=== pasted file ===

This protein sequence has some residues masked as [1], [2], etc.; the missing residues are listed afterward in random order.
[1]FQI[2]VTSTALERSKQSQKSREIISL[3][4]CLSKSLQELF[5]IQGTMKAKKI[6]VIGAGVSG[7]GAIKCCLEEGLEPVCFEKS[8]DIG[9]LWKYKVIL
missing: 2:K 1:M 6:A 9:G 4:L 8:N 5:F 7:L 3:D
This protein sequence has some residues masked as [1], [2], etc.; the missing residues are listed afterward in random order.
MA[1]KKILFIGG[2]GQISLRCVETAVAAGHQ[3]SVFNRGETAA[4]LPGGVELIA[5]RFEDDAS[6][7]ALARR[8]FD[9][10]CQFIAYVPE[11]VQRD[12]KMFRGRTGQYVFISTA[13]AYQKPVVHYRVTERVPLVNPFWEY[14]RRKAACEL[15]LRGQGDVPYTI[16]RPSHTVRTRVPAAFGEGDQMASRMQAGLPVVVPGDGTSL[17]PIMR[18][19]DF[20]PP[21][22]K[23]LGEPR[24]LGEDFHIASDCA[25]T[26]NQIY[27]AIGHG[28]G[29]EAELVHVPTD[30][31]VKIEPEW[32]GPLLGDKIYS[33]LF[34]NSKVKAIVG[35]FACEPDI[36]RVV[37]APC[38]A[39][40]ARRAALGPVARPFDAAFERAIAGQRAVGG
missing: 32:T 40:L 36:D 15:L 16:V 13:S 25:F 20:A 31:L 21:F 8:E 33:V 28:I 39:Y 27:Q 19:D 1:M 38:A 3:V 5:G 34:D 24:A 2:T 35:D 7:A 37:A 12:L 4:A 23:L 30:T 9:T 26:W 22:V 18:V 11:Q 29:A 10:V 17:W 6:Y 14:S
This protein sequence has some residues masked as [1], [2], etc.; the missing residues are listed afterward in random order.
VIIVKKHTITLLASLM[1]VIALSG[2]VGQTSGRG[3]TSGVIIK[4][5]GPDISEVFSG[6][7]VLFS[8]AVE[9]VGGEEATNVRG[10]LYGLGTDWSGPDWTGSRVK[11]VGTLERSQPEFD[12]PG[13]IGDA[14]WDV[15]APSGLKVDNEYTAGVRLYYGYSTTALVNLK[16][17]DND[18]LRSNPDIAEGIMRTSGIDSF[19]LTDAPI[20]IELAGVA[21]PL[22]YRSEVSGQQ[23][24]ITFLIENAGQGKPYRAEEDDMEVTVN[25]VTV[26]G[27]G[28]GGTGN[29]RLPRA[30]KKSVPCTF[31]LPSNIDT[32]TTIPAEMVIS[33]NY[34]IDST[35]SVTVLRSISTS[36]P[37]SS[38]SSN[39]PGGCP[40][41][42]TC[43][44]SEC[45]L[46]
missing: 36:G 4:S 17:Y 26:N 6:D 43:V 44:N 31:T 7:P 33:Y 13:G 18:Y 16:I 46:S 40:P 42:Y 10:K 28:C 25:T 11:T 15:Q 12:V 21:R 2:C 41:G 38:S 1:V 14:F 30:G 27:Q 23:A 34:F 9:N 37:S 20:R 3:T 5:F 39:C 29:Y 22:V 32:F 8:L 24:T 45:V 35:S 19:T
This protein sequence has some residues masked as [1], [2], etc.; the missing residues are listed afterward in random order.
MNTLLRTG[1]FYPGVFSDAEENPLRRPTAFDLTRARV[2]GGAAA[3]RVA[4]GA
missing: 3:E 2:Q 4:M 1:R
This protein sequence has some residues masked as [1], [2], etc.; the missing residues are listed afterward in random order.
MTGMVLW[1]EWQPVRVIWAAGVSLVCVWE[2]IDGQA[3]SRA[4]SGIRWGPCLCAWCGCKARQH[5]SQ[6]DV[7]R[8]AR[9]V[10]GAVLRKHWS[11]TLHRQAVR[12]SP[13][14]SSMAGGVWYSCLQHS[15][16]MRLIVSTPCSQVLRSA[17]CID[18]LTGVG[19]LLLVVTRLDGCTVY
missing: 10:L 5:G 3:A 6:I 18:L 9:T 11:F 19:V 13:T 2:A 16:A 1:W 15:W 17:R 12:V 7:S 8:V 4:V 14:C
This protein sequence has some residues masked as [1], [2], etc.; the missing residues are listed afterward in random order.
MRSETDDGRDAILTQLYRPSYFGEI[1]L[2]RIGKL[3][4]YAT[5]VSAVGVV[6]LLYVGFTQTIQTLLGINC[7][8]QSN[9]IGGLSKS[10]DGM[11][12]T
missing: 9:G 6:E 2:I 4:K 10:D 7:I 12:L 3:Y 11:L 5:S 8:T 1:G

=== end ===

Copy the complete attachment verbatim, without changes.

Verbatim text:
This protein sequence has some residues masked as [1], [2], etc.; the missing residues are listed afterward in random order.
[1]FQI[2]VTSTALERSKQSQKSREIISL[3][4]CLSKSLQELF[5]IQGTMKAKKI[6]VIGAGVSG[7]GAIKCCLEEGLEPVCFEKS[8]DIG[9]LWKYKVIL
missing: 2:K 1:M 6:A 9:G 4:L 8:N 5:F 7:L 3:D
This protein sequence has some residues masked as [1], [2], etc.; the missing residues are listed afterward in random order.
MA[1]KKILFIGG[2]GQISLRCVETAVAAGHQ[3]SVFNRGETAA[4]LPGGVELIA[5]RFEDDAS[6][7]ALARR[8]FD[9][10]CQFIAYVPE[11]VQRD[12]KMFRGRTGQYVFISTA[13]AYQKPVVHYRVTERVPLVNPFWEY[14]RRKAACEL[15]LRGQGDVPYTI[16]RPSHTVRTRVPAAFGEGDQMASRMQAGLPVVVPGDGTSL[17]PIMR[18][19]DF[20]PP[21][22]K[23]LGEPR[24]LGEDFHIASDCA[25]T[26]NQIY[27]AIGHG[28]G[29]EAELVHVPTD[30][31]VKIEPEW[32]GPLLGDKIYS[33]LF[34]NSKVKAIVG[35]FACEPDI[36]RVV[37]APC[38]A[39][40]ARRAALGPVARPFDAAFERAIAGQRAVGG
missing: 32:T 40:L 36:D 15:L 16:V 13:S 25:F 20:A 31:L 21:F 8:E 33:V 28:I 39:Y 27:Q 19:D 1:M 38:A 3:V 5:G 34:D 24:A 2:T 35:D 7:A 37:A 12:L 4:A 23:L 30:T 9:T 26:W 22:V 18:V 11:Q 29:A 10:V 17:W 6:Y 14:S
This protein sequence has some residues masked as [1], [2], etc.; the missing residues are listed afterward in random order.
VIIVKKHTITLLASLM[1]VIALSG[2]VGQTSGRG[3]TSGVIIK[4][5]GPDISEVFSG[6][7]VLFS[8]AVE[9]VGGEEATNVRG[10]LYGLGTDWSGPDWTGSRVK[11]VGTLERSQPEFD[12]PG[13]IGDA[14]WDV[15]APSGLKVDNEYTAGVRLYYGYSTTALVNLK[16][17]DND[18]LRSNPDIAEGIMRTSGIDSF[19]LTDAPI[20]IELAGVA[21]PL[22]YRSEVSGQQ[23][24]ITFLIENAGQGKPYRAEEDDMEVTVN[25]VTV[26]G[27]G[28]GGTGN[29]RLPRA[30]KKSVPCTF[31]LPSNIDT[32]TTIPAEMVIS[33]NY[34]IDST[35]SVTVLRSISTS[36]P[37]SS[38]SSN[39]PGGCP[40][41][42]TC[43][44]SEC[45]L[46]
missing: 36:G 4:S 17:Y 26:N 6:D 43:V 44:N 31:T 7:P 33:Y 13:G 18:Y 16:I 46:S 40:P 42:Y 10:K 28:C 25:T 11:T 15:Q 12:V 21:R 2:C 41:G 38:S 1:V 14:F 30:G 27:Q 23:A 34:F 9:N 37:S 20:R 3:T 5:F 39:C 29:Y 22:V 32:F 8:L 24:T 45:V 35:S 19:T
This protein sequence has some residues masked as [1], [2], etc.; the missing residues are listed afterward in random order.
MNTLLRTG[1]FYPGVFSDAEENPLRRPTAFDLTRARV[2]GGAAA[3]RVA[4]GA
missing: 3:E 2:Q 4:M 1:R
This protein sequence has some residues masked as [1], [2], etc.; the missing residues are listed afterward in random order.
MTGMVLW[1]EWQPVRVIWAAGVSLVCVWE[2]IDGQA[3]SRA[4]SGIRWGPCLCAWCGCKARQH[5]SQ[6]DV[7]R[8]AR[9]V[10]GAVLRKHWS[11]TLHRQAVR[12]SP[13][14]SSMAGGVWYSCLQHS[15][16]MRLIVSTPCSQVLRSA[17]CID[18]LTGVG[19]LLLVVTRLDGCTVY
missing: 10:L 5:G 3:A 6:I 18:L 9:T 11:F 19:V 13:T 2:A 16:A 1:W 15:W 17:R 12:V 7:S 8:V 4:V 14:C
This protein sequence has some residues masked as [1], [2], etc.; the missing residues are listed afterward in random order.
MRSETDDGRDAILTQLYRPSYFGEI[1]L[2]RIGKL[3][4]YAT[5]VSAVGVV[6]LLYVGFTQTIQTLLGINC[7][8]QSN[9]IGGLSKS[10]DGM[11][12]T
missing: 9:G 6:E 2:I 4:K 10:D 7:I 12:L 3:Y 11:L 5:S 8:T 1:G